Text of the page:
Of our bodies entangled
But now, I’m alone
Craving a touch
Anything to live up to
the massacre you created in my heart
I walk the streets
Laying with the nearest attractive
To live the dream you created
Into a reality
It won’t work
No one can be you
No arms can clutch me
The way yours did
No lips can utter my name
The way the whisper of it clung to your tongue
So I am left in this upside
down topsy turvy world
craving something simplistically beautiful
lying in your bed
the times I wondered
which leg was mine
which finger was yours
and never really minded.
When I think of what it was like to grow up in North Carolina, the first thing I remember was the tortuous nature of being the new kid. From day one, I blindly hoped that one day there would be a home for me among all those around me. They seemed so normal in comparison to the world I had grown up in. They didn’t ride their bikes to school the long way to avoid riding past the skinny, slimy pedophile two doors down, or buy their clothes on sale at Old Navy outlets on Black Friday because the neon orange capris were suddenly discounted to four dollars.
If you ask me what I came to do in this world, I, an artist, will answer you: I am here to live out loud. — Emile Zola
Written my sophomore year of college as a pitch. Please note that this is only influenced by truth. I’ve changed the names of the people involved and all of the circumstances have been heightened for drama. This is not true, only a reflection of truth.
The liar. By the end of my sophomore year that’s what I was called. I would wake up in the morning, climb onto the bus, and dread the time when I would have to get off and see my peers giving me their judging looks. They never understood that all I wanted was their approval. All I wanted was to fit in. I had been their leader and suddenly in the blink of an eye the world I had known came crashing around me.
All I ever wanted was for people to see me as a confident, strong young woman.I wanted to reflect well.I cared so much of what people thought of me, but I only ever wanted approval. And each year, I hoped that Prom would finally be that time.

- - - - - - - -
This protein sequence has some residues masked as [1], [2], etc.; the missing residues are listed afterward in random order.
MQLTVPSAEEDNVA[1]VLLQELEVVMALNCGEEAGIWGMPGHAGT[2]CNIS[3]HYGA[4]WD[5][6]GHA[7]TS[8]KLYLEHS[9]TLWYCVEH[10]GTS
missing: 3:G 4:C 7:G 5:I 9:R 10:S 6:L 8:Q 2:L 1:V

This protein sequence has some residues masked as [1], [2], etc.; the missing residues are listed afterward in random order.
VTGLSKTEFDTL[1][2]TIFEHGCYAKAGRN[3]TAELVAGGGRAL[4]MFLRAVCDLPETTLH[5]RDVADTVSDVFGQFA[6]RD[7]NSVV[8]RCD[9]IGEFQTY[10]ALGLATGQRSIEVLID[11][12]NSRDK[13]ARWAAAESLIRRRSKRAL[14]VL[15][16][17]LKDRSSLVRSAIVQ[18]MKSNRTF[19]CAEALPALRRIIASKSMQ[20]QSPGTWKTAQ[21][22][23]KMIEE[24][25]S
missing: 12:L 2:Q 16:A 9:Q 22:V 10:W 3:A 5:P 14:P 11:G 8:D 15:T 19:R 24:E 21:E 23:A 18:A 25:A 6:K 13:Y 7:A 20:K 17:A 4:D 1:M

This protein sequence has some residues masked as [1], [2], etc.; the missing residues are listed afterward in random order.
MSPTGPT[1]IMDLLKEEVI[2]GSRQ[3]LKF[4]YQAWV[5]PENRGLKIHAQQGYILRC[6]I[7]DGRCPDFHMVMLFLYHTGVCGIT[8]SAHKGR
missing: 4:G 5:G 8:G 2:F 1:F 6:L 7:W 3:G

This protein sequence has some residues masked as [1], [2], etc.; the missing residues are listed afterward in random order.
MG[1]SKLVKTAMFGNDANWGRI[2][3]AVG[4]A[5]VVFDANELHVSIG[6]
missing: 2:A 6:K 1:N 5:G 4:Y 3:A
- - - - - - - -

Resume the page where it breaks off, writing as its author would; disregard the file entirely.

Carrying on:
Once upon a time, not so long ago really, ten years more or less if we’re being picky, a girl, very much like any other girl, stood in a school yard, very much like any other school yard, and decided that day would be the day that would live in elementary school infamy. Already this girl, who was very much like any other girl, had accomplished things that would stand the test of time. She had raced from one end of the island to the other on a Schwinn bike against one of the trickiest speedsters around, and won the competition by at the very end slamming her front tire into her opponents and flying over her handrail to land chin first on the finish line. She had finished her first grade course-load earlier than everyone else, and decided not only to ride her bike every day to school toting a gym-bag containing the complete works of William Shakespeare, but she had the brain power to stage a one-woman reading of Romeo and Juliet at recess.
Oh, the nerves, the nerves; the mysteries of this machine called Man! Oh, the little that unhinges it: poor creatures that we are! — Charles Dickens
At night, when the objective world has slunk back into its cavern and left dreamers to their own, there come inspirations and capabilities impossible at any less magical and quiet hour. No one knows whether or not he is a writer unless he has tried writing at night. — H.P. Lovecraft
Lampposts create brilliant cones of light as fog filters through the damp streets of Los Angeles. As dawn comes the lampposts diminish, leaving their work for another night. Rain drips, leaving an ominous sadness over the usually cheerful city. The world is quiet here. Amid this sad stillness of a city that was once so alive a murmur small voices trapped in a janitor’s closet arises, 26 small voices to be exact. What kind of person goes on strike when there are minds to feed?”
“There’s no honorable work anymore these days.”